Grow Magazine

Save a deposit in two years

September 2016

Record house prices means saving a deposit’s never been harder.

Though property prices are soaring, Heather Jacobs explains how to calm down and save your deposit.

First home buyers are feeling the pinch, with the share of new housing finance going to first home buyers at very low levels, according to ANZ economist Daniel Gradwell. He says they’re being hit on two fronts by rising house prices and record low interest rates, which is giving them a lower return on their savings.  In September, the RBA again left interest rates on hold at 1.5 per cent.

“It’s definitely possible for first home buyers to get into the market, but according to a number of metrics it’s very difficult compared to what’s been the case historically,” says Gradwell. “If we look at how long it would take a person on the average wage to save a 20 per cent deposit, that’s at record high levels. At the national level, it’s taking about eight years and in New South Wales, it’s about 10 years.”

To put that in context, the average total household income is about $120,000 nationally and $137,000 in Sydney. Assuming they are saving 15 per cent, a Sydney based individual or couple would need to be saving about $1700 a month for 10 years to achieve a 20 per cent down payment on a $1.042 million home (the median price for a home in Sydney based on Residex’s March quarter price). Australia-wide, the median price for a home was $517,000 in March.

Apartments may be a more realistic bet for first home buyers with the median price of an apartment in Sydney reaching $691,000 in March and $474,000 nationally.

Does this mean eating baked beans for every meal over the next decade to even get a look in? Not quite, says Nila Sweeney, managing editor of Property Market Insider and founder of the First Home Buyer Academy.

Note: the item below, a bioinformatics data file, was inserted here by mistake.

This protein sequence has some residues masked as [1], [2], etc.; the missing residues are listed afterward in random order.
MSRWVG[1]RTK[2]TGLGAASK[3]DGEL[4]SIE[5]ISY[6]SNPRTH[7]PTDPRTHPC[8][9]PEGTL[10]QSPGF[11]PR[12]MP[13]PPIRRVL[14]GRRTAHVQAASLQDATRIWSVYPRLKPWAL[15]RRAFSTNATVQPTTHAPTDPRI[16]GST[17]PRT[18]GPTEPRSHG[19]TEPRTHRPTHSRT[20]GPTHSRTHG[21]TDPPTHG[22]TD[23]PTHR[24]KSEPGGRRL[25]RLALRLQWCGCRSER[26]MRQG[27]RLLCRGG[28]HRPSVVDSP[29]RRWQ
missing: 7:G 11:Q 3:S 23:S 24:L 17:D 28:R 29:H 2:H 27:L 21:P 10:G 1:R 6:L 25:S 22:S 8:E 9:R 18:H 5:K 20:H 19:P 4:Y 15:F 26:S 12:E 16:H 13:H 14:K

“You don’t have to live on baked beans,” she says. “It’s about being sensible with your money and more importantly, with the property you buy.”

Noel Whittaker, personal finance commentator and adjunct professor at the Queensland University of Technology, also believes it comes back to how you manage your money.

“It’s not how much you earn; it’s how you manage it, which comes back to priorities,” he says. “It staggers me that the average couple will now spend $30,000 on a wedding and yet they can’t find a house deposit.”

Tips to get your foot in the door

  • Set a goal

Decide the sort of places you can live in and whether it’s realistic to save a deposit of at least 10 per cent in a certain timeframe, suggests Whittaker. For example, if you decide to buy a property for $500,000 in two years, you’ll need to save $50,000, which is $2083 a month.

If this isn’t realistic, you may need to consider continuing to rent. If it is, you may wish to speak to a lender to make sure the balance is also manageable. (There are also plenty of calculators online, such as the ANZ home loan calculator.)

“The trouble with most people is they don’t start,” says Whittaker. “Once you have very clear goal, commit to it and focus on it so hard that everything else becomes immaterial.”

  • What can you give up?

Usually if you set a goal, you need to give something up, continues Whittaker. He suggests finding ways to cut back. “Think, maybe I’ll stop buying my lunch, or not have the third cup of coffee, or not spend $15 for a cocktail on Friday night.”

For couples, Whittaker suggests living on one wage. “You might at some stage want to have kids and you might need to live on one wage, so, it doesn’t hurt to start now,” he says.

Or you can give up some of your free time by getting a second or third job.